Tuesday, May 18, 2004

Daiwa EuroTelcoblog No. 41: Tuesday 18th May, 2004 - BT Bluephone launch

BT today confirmed recent media speculation and unveiled an MVNO agreement with Vodafone in the UK for the introduction of the long-awaited Bluephone product, originally expected by April (http://www.btplc.com/Innovation/Mobility/everywhere/) and held a webcast press event at BT Centre (http://www.btplc.com/News/Presentations/Industryanalystspresentations/Mobility180504.htm). Bluephone is a converged fixed/mobile product which effectively extends the fixed phone subscription into the WAN using GSM. Conversely, it might be viewed as a GSM product which employs Bluetooth to make calls over the fixed network when in range of a Bluephone access point (AP). The service has passed through trials with 50 users over the past two months, and a 1,000-user softlaunch will follow later in the summer with commercial launch late in the year. BT will continue to honor contractual MVNO agreements with both T-Mobile and O2, but will begin migrating customers to the new service after launch.

The service uses a protocol developed by Ericsson called UMA (unlicensed mobile access), which allows GSM/GPRS features to function on other bearer technologies. The first handset will be a Motorola V-series with a Class 1 Bluetooth chip embedded in it, and will reportedly be identical in form factor and price to its pure GSM counterparts. Effective range indoors is estimated at 20 - 25 meters, and so is comparable to DECT coverage. Voice quality is said to be superior to GSM. BT claims to have seen very strong interest from other Tier 1 handset suppliers, so no doubt more is in the pipeline in this category. We understand that Motorola is in development with a version also including Wi-Fi. BT has also established a Convergence Alliance, whose other charter members are Korea Telecom and Brasil Telecom.

BT has long talked about the high proportion (30%) of mobile phone calls made from within the home, and previous OFTEL surveys into mobile usage showed a strong propensity for teenagers to make mobile calls from within the home due to privacy issues or the fixed line being unavailable at the time. This is BT's initiative to claw back some of that usage, albeit at a lower price point. Bluephone access points can handle four concurrent calls, which we think will probably appeal to families where there may be competition for the phone line, or where parents may be concerned at the mobile bills being racked up by their kids. Additionally, within the enterprise there would appear to be a clear savings to be had from effectively reclassifying GSM traffic as internal calls. Within our own organization it is common for members of the IT department and other quasi-nomadic staff to make in-building calls via our commercial supplier's GSM network in order to find their colleagues out on support calls. The Bluephone concept should prove an attractive one from this perspective.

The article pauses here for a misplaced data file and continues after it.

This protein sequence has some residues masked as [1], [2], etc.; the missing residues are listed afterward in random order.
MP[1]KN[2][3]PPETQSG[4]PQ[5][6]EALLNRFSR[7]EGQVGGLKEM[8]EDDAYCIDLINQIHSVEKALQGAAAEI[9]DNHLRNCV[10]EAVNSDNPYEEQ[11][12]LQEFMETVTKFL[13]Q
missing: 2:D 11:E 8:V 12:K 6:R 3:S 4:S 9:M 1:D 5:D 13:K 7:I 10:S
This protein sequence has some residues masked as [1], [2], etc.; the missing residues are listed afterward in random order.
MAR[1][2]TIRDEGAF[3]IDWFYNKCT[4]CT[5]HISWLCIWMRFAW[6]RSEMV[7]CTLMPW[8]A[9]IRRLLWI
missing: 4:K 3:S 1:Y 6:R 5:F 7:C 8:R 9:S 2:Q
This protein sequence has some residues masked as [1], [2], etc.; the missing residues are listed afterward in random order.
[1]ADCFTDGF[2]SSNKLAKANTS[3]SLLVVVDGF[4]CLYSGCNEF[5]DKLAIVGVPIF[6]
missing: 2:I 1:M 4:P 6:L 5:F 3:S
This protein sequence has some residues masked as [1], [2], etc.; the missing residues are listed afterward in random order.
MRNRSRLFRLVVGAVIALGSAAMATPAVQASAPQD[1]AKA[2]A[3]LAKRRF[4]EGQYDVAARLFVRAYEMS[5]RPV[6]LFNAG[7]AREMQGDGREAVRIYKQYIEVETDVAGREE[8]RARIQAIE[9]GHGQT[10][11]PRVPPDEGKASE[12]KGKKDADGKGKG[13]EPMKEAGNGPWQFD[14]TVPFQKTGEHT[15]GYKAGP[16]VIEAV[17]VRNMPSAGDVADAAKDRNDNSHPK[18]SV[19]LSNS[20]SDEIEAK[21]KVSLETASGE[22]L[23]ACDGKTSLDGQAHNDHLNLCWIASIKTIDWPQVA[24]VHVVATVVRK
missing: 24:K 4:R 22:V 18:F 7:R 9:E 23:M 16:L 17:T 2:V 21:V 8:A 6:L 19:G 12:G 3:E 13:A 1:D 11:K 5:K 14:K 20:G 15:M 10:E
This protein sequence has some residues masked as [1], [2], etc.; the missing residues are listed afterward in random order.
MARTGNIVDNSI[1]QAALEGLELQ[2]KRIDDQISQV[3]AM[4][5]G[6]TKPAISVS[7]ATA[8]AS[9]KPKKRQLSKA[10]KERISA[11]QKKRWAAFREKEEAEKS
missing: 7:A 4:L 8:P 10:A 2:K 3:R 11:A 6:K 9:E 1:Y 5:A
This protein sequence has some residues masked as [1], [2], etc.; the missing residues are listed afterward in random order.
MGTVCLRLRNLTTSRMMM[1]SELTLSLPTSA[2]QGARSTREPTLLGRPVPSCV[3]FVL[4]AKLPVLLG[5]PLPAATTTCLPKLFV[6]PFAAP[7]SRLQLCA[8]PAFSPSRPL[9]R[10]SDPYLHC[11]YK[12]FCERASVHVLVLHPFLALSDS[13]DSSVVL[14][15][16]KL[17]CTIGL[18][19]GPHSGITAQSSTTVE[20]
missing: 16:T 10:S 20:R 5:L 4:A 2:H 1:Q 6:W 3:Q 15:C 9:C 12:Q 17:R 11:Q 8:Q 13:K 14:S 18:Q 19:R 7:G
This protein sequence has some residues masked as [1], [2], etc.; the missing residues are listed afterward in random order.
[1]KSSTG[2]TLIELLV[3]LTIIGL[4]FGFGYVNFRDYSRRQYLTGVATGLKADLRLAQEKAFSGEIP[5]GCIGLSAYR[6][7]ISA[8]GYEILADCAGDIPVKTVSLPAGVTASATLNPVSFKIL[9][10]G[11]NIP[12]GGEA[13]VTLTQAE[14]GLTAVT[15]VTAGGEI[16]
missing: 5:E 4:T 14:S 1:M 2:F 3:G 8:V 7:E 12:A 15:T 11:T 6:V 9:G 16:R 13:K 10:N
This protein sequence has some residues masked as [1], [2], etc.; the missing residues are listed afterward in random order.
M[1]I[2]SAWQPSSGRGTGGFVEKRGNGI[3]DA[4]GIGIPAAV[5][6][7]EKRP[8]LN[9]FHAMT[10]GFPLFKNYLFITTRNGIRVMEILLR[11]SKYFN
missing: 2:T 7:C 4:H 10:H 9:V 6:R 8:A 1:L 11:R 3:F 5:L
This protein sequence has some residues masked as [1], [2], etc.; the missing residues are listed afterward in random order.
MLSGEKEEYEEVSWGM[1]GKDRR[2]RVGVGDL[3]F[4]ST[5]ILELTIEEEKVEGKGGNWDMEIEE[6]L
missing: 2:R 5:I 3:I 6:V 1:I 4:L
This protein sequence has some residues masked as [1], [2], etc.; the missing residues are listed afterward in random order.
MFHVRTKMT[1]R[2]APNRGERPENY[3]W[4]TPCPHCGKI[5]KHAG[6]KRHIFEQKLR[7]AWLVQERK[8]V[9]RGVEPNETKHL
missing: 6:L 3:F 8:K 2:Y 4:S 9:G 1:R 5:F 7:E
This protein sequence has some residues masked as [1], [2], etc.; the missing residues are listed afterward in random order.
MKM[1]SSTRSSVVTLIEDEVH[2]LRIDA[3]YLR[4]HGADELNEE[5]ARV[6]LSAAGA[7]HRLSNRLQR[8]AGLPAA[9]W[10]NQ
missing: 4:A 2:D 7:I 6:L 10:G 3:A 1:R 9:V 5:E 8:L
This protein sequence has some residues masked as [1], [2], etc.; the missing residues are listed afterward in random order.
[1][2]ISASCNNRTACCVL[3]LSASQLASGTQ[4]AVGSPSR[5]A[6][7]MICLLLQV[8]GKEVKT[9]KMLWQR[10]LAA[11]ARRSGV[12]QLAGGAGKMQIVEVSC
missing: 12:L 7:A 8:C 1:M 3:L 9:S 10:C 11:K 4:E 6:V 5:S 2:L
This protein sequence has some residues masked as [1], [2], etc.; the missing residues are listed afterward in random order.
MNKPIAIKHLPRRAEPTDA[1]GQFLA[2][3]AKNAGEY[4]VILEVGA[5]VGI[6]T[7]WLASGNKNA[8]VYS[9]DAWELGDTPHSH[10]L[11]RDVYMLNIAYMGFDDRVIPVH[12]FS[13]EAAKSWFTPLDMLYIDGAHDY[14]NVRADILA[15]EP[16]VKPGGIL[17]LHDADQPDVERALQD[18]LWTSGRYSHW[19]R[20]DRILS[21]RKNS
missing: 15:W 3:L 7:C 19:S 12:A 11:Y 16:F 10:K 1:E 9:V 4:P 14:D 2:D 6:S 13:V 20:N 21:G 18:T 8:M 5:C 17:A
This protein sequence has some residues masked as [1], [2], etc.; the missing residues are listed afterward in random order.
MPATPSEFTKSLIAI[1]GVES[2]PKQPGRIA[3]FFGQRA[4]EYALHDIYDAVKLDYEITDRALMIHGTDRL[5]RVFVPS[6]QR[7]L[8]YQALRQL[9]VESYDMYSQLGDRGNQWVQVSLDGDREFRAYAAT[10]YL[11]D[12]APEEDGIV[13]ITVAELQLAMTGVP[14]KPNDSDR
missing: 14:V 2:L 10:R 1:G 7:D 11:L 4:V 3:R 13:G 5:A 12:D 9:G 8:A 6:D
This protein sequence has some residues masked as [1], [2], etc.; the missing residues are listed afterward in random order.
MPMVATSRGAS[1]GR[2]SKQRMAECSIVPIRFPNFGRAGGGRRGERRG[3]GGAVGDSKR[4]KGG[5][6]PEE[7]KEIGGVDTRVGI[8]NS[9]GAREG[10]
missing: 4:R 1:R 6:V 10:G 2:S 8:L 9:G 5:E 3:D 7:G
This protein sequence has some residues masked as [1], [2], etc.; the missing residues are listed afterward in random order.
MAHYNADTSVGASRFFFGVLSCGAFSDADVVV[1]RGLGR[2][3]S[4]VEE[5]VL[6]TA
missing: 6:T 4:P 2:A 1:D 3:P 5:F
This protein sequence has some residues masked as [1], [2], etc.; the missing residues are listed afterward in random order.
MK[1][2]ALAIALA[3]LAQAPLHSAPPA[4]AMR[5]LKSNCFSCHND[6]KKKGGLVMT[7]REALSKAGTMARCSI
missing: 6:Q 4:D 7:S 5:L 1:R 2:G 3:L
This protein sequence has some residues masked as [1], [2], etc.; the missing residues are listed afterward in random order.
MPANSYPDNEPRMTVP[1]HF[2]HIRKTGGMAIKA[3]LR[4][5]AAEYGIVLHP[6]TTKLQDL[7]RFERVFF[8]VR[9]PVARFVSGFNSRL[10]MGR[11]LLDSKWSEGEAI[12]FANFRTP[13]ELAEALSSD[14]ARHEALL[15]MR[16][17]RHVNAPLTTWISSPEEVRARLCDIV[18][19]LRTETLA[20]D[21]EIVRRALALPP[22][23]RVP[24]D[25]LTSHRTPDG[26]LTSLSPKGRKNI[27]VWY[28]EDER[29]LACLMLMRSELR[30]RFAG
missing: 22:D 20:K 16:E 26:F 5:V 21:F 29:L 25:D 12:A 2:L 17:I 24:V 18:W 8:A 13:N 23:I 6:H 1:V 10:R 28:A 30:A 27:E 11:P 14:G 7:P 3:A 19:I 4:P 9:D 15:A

The other really interesting angle on this is the potential to capture usage which would normally be entirely lost to the mobile networks in a WAN environment. As we understand it, the Bluephone handset will always give priority to a Bluephone AP (even mid-call, via seamless handover), and can register on any Bluephone AP. As the subscriber authentication resides in the SIM card, there are no issues related to billing when effectively using another person's AP (or "phone line"). In this sense, a Bluephone AP could be likened conceptually to a public Wi-Fi hotspot, offering a price arbitrage opportunity for the GSM subscriber in places like coffee shops and stores, which we think would be a very attractive selling point for BT. On the downside, with each AP reportedly only capable of handling four concurrent calls, we suspect high traffic locations (or homes) might potentially risk losing the benefit of cheaper fixed calls if too many "roaming" handsets are trying to use the AP at once, unless the "home" AP is capable of prioritizing the signal of the primary user (which we would expect to be the case). These and a number of other questions remain, but nevertheless, we think this looks like an interesting outreach technology for the fixed network, while offering a unique selling point to the conventional MVNO business, which is a key issue in this market.

We need to go away to a quiet room sometime soon to try to have a crack at what the revenue opportunity might for this product, but BT is targeting GBP1bn in annual revenues from mobility in five years' time, and we think a unique product set such as this underlies a lot of that growth assumption. Just for reference, the last official data from defunct regulator OFTEL, from Q2 2003, showed mobile market revenues of GBP2.6bn for the quarter, of which 83% related to voice. We think BT's five-year target revenues equate to a 5% revenue share of the market, which we do not believe to be too aggressive. BT currently counts 113,000 business connections on its MVNO, and the consumer side has 60,000 users since launching last October, adding 15,000 per month. This makes it significantly smaller than Virgin Mobile, which added 257k subs in Q1, for 3.9m users overall, but the target markets are entirely different. We think we may see net adds to BT's service increase significantly as Bluephone is introduced, and it will be interesting to see how the marketing message is delivered. The obvious appeal is "why pay outrageous fees for calls over your mobile phone when you're in your own home?" but there may be sensitivities around that message. It will also be interesting to see how other operators, especially Vodafone, react in their marketing and product development to the arrival of a product which has clear deflationary implications for mobile market pricing, if it takes off.

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